The Whittemore name was associated with shoes and blacking going back at least as far as 1850. That year, census records listed Daniel Whittemore as a shoemaker located at North Bridgewater, Plymouth, Massachussets. Ten years later, in the 1860 census records, he listed himself as a blacking maker still located in North Bridgewater.
Sometime in the late 1860’s or early 1870’s, Daniel Whittemore’s sons, John Q.A. and Charles Whittemore established the company of Whittemore Brothers & Co. That business was first listed in the 1873 Boston City Directory as manufacturers of leather dressings with an address of 100 Lincoln. The two Whittemore brothers along with a third partner, W. Augustus Paine, were named as proprietors.
The company was listed in Boston with a Lincoln Avenue address up through 1889; first at 100 Lincoln and later from 1874 to 1889 at 176 – 184 Lincoln. Then by 1891 they had moved to 237 Albany Street, also in Boston, where they remained until 1901.
In 1902 the company apparently moved across the Charles River to Cambridge Mass. The 1902 Boston directory included an advertisement that located them in Cambridgeport.
The following year, in 1903, the company was first listed in the Cambridge City Directory at 20 -26 Albany Street. (Apparently there are two Albany Streets; one in Boston and another in Cambridge.) The directory that year also included an advertisement that mentioned both an office and factory at that location.
The business remained listed on Albany Street in Cambridge up through at least 1947. Up until 1905, the business listed their address as 20 Albany Street, then 84 Albany Street and ultimately 68 -92 Albany Street changing their name to Whittemore Bros. Corp. sometime around 1915.
This December 1911 advertisement printed in the Pharmaceutical Era called Whittemore the “Oldest and Largest Manufacturers of Shoe Polishes in the World.”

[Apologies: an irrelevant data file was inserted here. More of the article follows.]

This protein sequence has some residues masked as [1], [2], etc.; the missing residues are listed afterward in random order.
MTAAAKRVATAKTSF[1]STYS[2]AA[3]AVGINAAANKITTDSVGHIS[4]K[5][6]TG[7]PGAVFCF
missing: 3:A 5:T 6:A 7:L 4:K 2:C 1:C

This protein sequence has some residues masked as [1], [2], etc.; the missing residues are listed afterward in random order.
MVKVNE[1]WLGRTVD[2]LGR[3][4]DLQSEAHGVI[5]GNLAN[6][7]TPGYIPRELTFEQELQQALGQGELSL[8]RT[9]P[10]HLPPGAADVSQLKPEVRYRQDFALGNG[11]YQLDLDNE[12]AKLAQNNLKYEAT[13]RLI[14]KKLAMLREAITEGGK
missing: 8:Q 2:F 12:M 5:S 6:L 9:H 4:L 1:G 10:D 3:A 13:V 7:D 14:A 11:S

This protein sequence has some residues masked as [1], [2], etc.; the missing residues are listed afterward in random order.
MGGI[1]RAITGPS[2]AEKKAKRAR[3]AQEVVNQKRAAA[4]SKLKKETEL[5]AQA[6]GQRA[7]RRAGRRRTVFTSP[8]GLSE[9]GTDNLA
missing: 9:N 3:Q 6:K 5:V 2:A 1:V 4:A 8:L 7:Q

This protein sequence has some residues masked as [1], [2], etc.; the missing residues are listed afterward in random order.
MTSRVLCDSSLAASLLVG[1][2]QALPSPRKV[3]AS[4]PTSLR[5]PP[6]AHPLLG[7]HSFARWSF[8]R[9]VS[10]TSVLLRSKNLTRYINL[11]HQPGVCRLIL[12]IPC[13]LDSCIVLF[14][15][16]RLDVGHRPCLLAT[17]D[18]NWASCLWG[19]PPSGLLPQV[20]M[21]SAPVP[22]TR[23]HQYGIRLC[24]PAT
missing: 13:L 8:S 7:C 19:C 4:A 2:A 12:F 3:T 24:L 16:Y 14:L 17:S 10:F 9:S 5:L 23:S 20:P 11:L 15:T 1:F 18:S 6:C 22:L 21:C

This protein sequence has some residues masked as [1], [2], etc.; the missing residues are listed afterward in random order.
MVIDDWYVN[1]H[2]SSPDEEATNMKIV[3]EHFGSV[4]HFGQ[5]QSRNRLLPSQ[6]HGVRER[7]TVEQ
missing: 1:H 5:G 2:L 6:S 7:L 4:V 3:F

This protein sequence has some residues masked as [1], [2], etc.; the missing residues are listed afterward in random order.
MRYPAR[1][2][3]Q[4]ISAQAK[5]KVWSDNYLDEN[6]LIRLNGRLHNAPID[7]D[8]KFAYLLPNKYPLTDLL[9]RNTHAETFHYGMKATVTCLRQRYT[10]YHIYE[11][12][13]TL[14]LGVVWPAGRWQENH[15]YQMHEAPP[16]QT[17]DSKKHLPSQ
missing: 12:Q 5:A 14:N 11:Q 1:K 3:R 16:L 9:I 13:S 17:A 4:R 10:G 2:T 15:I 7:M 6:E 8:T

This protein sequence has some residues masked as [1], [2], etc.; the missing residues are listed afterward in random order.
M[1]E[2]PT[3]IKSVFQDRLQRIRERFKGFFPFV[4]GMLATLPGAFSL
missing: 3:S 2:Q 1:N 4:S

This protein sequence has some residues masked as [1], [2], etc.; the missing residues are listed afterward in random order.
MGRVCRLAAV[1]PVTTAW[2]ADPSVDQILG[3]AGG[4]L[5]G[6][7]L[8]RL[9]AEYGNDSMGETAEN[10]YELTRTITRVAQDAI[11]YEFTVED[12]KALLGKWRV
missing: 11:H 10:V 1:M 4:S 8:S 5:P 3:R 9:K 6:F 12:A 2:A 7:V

It also named a wide array of brands, including “French Gloss” that were being sold under the Whittemore name and the purpose of each. They included:
“GILT EDGE” Oil Polish. Blacks and Polishes ladies’ and children’s boots and shoes. SHINES WITHOUT RUBBING; always ready for use.
“ELITE” combination for those who take pride in having their shoes look A-1. Restores color and lustre to all black shoes.
“BULLY SHINE.” A waterproof paste polish for all kinds of black shoes and rubbers. Blacks, polishes, softens and preserves. Contains oils and waxes to polish and preserve the leather, also Russet Bully Shine.
“DANDY” combination for cleaning and polishing all kinds of russet or tan boots and shoes.
“FRENCH GLOSS.” For blacking and polishing ladies’ and children’s boots and shoes. SHINES WITHOUT RUBBING.
“BOSTON.” A black liquid polish for men’s and boys’ shoes. Produces a patent leather polish without brushing. “BOSTON” is excellent for cleansing old rubbers.
“LIGHTNING DYE” instantly blacks all colored shoes.
“SUEDEDENE” for cleansing and recoloring all kinds and colors of suede and ooze leather footwear, also Black and Castor. In powder or liquid form. Powders in patent sifting top cans.
An advertisement from 1930, specific to the “French Gloss” brand stressed that it “Shines Without Brushing” and focused on children’s shoes.
It is very easily applied, dries quickly, covers those annoying scuffs which children have in footwear and can be used also on rubbers.
It’s not clear when “French Gloss,” was first introduced as a Whittemore brand. An item called “French Gloss for Ladies’ Shoes” was included in an advertisement for a store named Jewett’s in the November 30, 1869 edition of the Buffalo (N.Y.) Daily Courier so its possible that the brand dates back to the origins of the business. That being said, I can’t positively associate the brand with the Whittemore name until the 1890’s. It continued to be advertised into the 1940’s.
The bottle I found is machine made and contains 3 ounces. It’s embossed “Whittemore Boston” on one side and “French Gloss” on the other. It was most likely manufactured in the latter part of the company history, probably 1920’s or 1930’s